Agile/Scrum PM and Traditional PM-Requirements

You have to start with a member of the business/stakeholder, someone who can make decisions NOT just a member of that business unit. You must make that individual a member of the scrum team, and there are only 3 roles on that team, product owner (business/stakeholder) team (developers, qa, etc) and the scrummaster. The business/stakeholder will create a backlog (requirements) of a list of features (product backlog) that he wants the application to have, he must also prioritize the list of features so the team knows what the most critical things for the development of the application are. The entire team will work together (unlike waterfall) to figure out how much work they must complete in each iteration. This is when the team will figure out how much work it will take to complete each feature for the application. I will talk about estimating in future posts, once the business/stakeholder agrees on the features for the application he/she must prioritize the features for the application, most important should be delivered first.

You see that you still have to perform the standard requirements gathering", that all frameworks, methodologies employ for application development. In the case of scrum instead of the business/stakeholder just dropping off the requirements and waiting for the project to complete he/she is on the team, attending all the meetings, prioritizing features for development, thus in scrum the business/stakeholder/business analyst truly has a stake in the success of the development of the application. Face to face daily interaction should alleviate any of the “gotcha moments” that occur during traditional application development. (Waterfall)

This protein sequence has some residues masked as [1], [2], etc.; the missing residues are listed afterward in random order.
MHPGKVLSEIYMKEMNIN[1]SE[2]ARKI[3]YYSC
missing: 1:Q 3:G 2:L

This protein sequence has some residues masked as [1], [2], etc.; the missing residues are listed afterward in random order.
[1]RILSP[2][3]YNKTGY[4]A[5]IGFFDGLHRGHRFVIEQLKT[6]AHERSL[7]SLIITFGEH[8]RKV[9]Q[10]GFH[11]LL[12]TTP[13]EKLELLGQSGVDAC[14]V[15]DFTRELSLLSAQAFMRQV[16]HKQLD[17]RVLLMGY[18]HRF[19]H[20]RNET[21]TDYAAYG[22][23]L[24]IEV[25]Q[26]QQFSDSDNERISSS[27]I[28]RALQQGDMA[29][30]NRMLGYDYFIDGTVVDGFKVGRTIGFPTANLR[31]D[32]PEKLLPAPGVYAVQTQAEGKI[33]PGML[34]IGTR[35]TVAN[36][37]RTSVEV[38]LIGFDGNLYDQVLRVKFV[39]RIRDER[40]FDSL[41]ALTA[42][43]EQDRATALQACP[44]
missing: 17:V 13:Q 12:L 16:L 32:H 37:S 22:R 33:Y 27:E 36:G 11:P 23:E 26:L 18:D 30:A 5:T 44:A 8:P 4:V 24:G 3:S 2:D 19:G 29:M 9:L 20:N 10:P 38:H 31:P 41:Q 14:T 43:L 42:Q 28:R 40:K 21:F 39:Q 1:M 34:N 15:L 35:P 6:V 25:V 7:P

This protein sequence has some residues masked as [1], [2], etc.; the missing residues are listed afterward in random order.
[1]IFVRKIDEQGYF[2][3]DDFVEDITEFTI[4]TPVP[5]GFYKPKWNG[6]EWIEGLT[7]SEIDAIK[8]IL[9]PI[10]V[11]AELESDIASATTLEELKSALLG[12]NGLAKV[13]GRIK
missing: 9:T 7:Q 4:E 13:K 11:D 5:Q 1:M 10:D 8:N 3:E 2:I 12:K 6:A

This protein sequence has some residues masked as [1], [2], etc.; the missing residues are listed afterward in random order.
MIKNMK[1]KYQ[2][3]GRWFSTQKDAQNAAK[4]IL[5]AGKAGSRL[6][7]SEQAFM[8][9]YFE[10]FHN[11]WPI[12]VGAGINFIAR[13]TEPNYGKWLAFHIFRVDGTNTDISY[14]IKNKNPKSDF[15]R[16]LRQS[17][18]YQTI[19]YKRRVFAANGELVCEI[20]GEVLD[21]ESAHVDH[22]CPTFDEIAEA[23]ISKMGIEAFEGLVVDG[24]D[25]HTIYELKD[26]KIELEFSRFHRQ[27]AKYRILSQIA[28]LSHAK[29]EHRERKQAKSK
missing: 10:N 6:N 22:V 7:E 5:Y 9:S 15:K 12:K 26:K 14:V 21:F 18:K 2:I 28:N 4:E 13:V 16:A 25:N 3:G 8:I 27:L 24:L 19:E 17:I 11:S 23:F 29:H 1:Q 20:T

One of the very traditional styles of gathering requirements I believe works perfectly with the scrum framework, is a Work Breakdown Structure (WBS) diagram. The definition for a Work Breakdown Structure (WBS) is “simply a list of the tasks to be performed on your project. Each task is then broken down into smaller, more manageable units of work”. If you can create your WBS in a planning session that would be practical, you can do it during a product backlog session or have a separate session to create it. It is a tremendous tool because your structure f the application is based on reality. It takes some time to create but I think the extra time it takes will save you time on the backend. Most development teams like them because it is a great solicitor for discussions and uncovering units that the team might have not thought of while reading the requirements standalone. Below is an image example of a work breakdown structure (WBS)

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